The data, on the other hand, provides a great cross-section of the different types of accidents that can and do happen, as well as their repercussions. Only data on fatal accidents was available before to 1997, with a few exceptions.
As expected, the pattern is continuing.
As more turbines are erected, there are more accidents. From 2002 to 2006, there were an average of 70 accidents per year; from 2007 to 2011, there were 138 accidents per year; from 2012 to 2016, there were 171 accidents per year; and from 2017 to 2021, there were 222 accidents per year.
This increased trend in accident numbers is expected to continue until HSE makes significant modifications, including designating a minimum safe distance between new turbine constructions and occupied dwellings and buildings to safeguard the public.
The HSE in the United Kingdom currently lacks a database of wind turbine failures on which to make judgments on wind turbine dependability and risk assessments. Please see https://www.hse.gov.uk/research/rrpdf/rr968.pdf for more information.
This is due to the fact that the wind sector “guarantees the confidentiality of reported events.” No other energy industry operates in such secrecy when it comes to incidents. The wind business should be no different, and the sooner RenewableUK makes its database available to the Health and Safety Executive and the general public, the better. RenewableUK does not like to accept that, but the fact is out there.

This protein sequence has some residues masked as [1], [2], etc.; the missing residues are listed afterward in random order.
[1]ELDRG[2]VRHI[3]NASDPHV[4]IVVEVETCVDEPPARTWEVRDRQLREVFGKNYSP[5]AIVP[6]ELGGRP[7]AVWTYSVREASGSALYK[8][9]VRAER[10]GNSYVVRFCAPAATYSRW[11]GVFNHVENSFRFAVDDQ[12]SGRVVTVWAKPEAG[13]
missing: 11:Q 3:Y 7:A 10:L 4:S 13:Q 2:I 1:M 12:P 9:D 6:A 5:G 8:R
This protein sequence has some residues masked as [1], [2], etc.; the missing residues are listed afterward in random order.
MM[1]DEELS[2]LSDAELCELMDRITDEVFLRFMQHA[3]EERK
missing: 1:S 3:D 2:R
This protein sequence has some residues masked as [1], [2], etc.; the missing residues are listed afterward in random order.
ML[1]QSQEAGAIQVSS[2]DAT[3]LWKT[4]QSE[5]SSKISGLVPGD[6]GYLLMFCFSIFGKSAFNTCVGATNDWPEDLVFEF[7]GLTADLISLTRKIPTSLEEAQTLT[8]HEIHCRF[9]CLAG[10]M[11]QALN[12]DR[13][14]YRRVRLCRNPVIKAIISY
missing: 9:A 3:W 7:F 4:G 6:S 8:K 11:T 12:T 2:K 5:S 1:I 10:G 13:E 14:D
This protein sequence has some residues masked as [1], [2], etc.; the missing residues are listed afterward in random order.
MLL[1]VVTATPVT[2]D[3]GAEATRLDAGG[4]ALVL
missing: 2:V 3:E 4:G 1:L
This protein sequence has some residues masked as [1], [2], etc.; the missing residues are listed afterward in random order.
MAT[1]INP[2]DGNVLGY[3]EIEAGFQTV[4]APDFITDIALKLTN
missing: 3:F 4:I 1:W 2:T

Industrial wind turbines can constitute a serious public health and safety danger, according to several governments. The Finnish Ministry of Health recommended a minimum distance of 2 kilometers from homes in a report released in June 2014, concluding: “The actors involved in the development of wind energy should understand that no economic or political goal should take precedence over the well-being and health of individuals.” Bavaria implemented laws in 2016 establishing a minimum distance of 2 kilometers between wind turbines and homes, and Ireland is exploring similar legislation.
The following is also mentioned in the 2018 GCube report:
- Problems with blades and gear boxes exceed wind turbine fires by a large margin.
- Operators’ failure to conduct adequate due diligence through maintenance checks is becoming increasingly concerning, and;
- Wind farms that are operated outside of their design constraints have been identified as a significant source to fires.
The information is given in a chronological order. It can be split down into the following sections:
How frequently do wind turbines cause accidents?
Eventually, 216 news articles were discovered that directly reported 240 wind turbine accidents, which were added to the dataset and thoroughly examined.